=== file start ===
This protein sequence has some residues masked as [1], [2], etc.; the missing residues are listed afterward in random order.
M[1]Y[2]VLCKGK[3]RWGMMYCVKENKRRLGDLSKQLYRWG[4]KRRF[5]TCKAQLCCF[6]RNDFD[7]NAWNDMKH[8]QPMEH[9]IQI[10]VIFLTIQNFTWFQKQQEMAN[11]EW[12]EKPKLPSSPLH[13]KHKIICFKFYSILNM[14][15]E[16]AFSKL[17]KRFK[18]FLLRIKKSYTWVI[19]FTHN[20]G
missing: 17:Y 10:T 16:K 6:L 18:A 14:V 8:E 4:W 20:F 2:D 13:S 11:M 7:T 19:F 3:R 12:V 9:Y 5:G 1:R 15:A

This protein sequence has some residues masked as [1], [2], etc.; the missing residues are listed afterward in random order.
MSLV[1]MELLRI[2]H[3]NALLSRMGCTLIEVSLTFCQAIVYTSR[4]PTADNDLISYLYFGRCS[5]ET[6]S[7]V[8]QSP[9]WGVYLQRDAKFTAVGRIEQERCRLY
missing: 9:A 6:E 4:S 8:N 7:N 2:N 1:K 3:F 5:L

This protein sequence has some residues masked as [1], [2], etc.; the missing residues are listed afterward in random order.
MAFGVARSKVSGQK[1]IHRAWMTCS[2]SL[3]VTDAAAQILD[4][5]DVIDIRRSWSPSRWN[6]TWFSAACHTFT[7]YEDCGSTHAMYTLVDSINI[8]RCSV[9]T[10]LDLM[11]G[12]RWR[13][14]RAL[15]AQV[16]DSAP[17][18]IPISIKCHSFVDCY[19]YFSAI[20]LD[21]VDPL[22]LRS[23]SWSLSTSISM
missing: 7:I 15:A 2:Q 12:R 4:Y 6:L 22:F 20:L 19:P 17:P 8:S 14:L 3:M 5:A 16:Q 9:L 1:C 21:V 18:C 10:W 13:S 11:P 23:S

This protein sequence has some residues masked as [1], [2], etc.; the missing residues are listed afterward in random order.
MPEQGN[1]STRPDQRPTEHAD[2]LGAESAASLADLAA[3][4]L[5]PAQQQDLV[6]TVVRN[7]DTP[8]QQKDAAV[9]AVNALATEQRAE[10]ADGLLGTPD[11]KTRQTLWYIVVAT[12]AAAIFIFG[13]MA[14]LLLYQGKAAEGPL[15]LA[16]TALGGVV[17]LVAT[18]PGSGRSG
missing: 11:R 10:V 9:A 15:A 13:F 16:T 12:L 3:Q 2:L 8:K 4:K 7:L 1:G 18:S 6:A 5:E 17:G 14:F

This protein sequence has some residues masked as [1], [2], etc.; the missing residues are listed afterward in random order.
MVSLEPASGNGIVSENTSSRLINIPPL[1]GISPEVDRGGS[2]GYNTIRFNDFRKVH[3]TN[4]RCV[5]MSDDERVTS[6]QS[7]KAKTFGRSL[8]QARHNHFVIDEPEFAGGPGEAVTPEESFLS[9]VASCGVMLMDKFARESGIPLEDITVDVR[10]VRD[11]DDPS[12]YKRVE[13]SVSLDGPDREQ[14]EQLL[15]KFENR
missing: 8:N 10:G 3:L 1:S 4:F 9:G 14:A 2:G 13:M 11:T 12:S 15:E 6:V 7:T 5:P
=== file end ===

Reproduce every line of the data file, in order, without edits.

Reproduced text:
This protein sequence has some residues masked as [1], [2], etc.; the missing residues are listed afterward in random order.
M[1]Y[2]VLCKGK[3]RWGMMYCVKENKRRLGDLSKQLYRWG[4]KRRF[5]TCKAQLCCF[6]RNDFD[7]NAWNDMKH[8]QPMEH[9]IQI[10]VIFLTIQNFTWFQKQQEMAN[11]EW[12]EKPKLPSSPLH[13]KHKIICFKFYSILNM[14][15]E[16]AFSKL[17]KRFK[18]FLLRIKKSYTWVI[19]FTHN[20]G
missing: 17:Y 10:T 16:K 6:L 18:A 14:V 8:E 4:W 20:F 2:D 13:S 11:M 7:T 19:F 3:R 12:V 9:Y 5:G 1:R 15:A

This protein sequence has some residues masked as [1], [2], etc.; the missing residues are listed afterward in random order.
MSLV[1]MELLRI[2]H[3]NALLSRMGCTLIEVSLTFCQAIVYTSR[4]PTADNDLISYLYFGRCS[5]ET[6]S[7]V[8]QSP[9]WGVYLQRDAKFTAVGRIEQERCRLY
missing: 9:A 6:E 4:S 8:N 7:N 2:N 1:K 3:F 5:L

This protein sequence has some residues masked as [1], [2], etc.; the missing residues are listed afterward in random order.
MAFGVARSKVSGQK[1]IHRAWMTCS[2]SL[3]VTDAAAQILD[4][5]DVIDIRRSWSPSRWN[6]TWFSAACHTFT[7]YEDCGSTHAMYTLVDSINI[8]RCSV[9]T[10]LDLM[11]G[12]RWR[13][14]RAL[15]AQV[16]DSAP[17][18]IPISIKCHSFVDCY[19]YFSAI[20]LD[21]VDPL[22]LRS[23]SWSLSTSISM
missing: 7:I 15:A 2:Q 12:R 4:Y 6:L 22:F 20:L 19:P 17:P 8:S 14:L 3:M 5:A 16:Q 9:L 1:C 21:V 18:C 10:W 13:S 11:P 23:S

This protein sequence has some residues masked as [1], [2], etc.; the missing residues are listed afterward in random order.
MPEQGN[1]STRPDQRPTEHAD[2]LGAESAASLADLAA[3][4]L[5]PAQQQDLV[6]TVVRN[7]DTP[8]QQKDAAV[9]AVNALATEQRAE[10]ADGLLGTPD[11]KTRQTLWYIVVAT[12]AAAIFIFG[13]MA[14]LLLYQGKAAEGPL[15]LA[16]TALGGVV[17]LVAT[18]PGSGRSG
missing: 11:R 10:V 9:A 15:A 13:F 16:T 12:L 3:Q 2:L 8:K 4:K 7:L 1:G 18:S 6:A 5:E 17:G 14:F

This protein sequence has some residues masked as [1], [2], etc.; the missing residues are listed afterward in random order.
MVSLEPASGNGIVSENTSSRLINIPPL[1]GISPEVDRGGS[2]GYNTIRFNDFRKVH[3]TN[4]RCV[5]MSDDERVTS[6]QS[7]KAKTFGRSL[8]QARHNHFVIDEPEFAGGPGEAVTPEESFLS[9]VASCGVMLMDKFARESGIPLEDITVDVR[10]VRD[11]DDPS[12]YKRVE[13]SVSLDGPDREQ[14]EQLL[15]KFENR
missing: 8:N 10:G 3:L 1:S 4:F 9:G 14:A 2:G 13:M 11:T 12:S 15:E 6:V 7:T 5:P